School of Economics
No.5 Yiheyuan Road
Haidian District, Beijing
NBER Working Papers and Publications
|October 2015||Economic Cycles in Ancient China|
with Guo Fan, John Whalley: w21672
We discuss business cycles in ancient China. Data on Ancient China business cycles are sparse and incomplete and so our discussion is qualitative rather than quantitative. Essentially, ancient debates focused on two types of cycles: long run political or dynastic cycles of many decades, and short run nature induced cycles. Discussion of the latter show strong parallels to Jevons’ conception of sun spot cycles. The former has no clear contemporary analogue, were often deep in impact and of long duration. The discussion of both focused on agricultural economies. Ancient discussion on intervention focused on counter cyclical measures, including stockpiling, and predated Keynes and the discussion in the 1930s by centuries. Also, a strongly held belief emerged that cycles create their own cycle...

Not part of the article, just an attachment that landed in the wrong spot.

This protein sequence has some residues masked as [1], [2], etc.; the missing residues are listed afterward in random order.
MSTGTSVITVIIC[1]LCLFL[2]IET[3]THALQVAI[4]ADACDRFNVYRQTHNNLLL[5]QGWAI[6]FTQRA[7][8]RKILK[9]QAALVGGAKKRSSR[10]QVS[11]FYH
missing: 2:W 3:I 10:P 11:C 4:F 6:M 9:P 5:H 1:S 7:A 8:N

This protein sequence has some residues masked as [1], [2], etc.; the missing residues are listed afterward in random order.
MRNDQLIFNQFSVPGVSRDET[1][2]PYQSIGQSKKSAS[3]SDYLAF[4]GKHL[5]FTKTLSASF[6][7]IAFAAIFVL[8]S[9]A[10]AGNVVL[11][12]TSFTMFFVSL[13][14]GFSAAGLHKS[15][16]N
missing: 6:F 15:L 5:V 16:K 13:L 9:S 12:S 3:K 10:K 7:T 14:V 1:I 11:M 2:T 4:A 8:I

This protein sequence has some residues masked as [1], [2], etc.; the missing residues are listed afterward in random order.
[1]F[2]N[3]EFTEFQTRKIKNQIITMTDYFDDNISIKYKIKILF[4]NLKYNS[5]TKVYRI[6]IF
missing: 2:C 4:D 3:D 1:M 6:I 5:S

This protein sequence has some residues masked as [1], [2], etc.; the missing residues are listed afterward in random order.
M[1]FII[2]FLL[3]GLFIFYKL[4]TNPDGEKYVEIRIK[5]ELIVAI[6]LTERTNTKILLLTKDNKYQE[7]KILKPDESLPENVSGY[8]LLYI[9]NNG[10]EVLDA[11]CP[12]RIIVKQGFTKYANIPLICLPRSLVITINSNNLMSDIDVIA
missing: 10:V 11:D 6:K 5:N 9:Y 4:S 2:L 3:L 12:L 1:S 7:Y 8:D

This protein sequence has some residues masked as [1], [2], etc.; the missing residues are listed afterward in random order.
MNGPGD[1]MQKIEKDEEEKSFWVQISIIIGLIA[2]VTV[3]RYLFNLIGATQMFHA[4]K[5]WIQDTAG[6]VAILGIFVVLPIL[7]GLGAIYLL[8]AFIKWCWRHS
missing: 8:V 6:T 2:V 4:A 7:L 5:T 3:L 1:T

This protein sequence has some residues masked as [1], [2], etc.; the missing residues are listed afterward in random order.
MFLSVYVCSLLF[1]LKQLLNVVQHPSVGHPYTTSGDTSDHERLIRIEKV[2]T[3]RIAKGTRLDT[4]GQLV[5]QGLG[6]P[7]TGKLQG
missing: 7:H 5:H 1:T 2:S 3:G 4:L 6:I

|June 2010||Monetary Theory from a Chinese Historical Perspective|
with Zheng Xueyi, John Whalley: w16092
We discuss monetary thought in ancient China from the perspective of Western monetary theory. It sets out the structure of economic activity in the various dynasties of ancient China and emphasizes the differences in monetary structure from Europe (and later North America). Imperial China was a politically integrated structure with regional segmentation of economic activities and hence with regional money. Monetary policy was one body conducted at regional level, but overseen naturally politically before national integration under the Ming dynasty (14th century). In various regions different forms of money circulated, with gold, silver, copper, and paper all present at various times. Monetary policy was guided by monetary thought, such as later in Europe. Basic concepts such as monetary fu...
Published: “Monetary Theory from a Chinese Historical Pers pective” (with Zheng Xueyi and Zhang Yaguang). China Economic Review , 26, September 2013, pp. 89-104.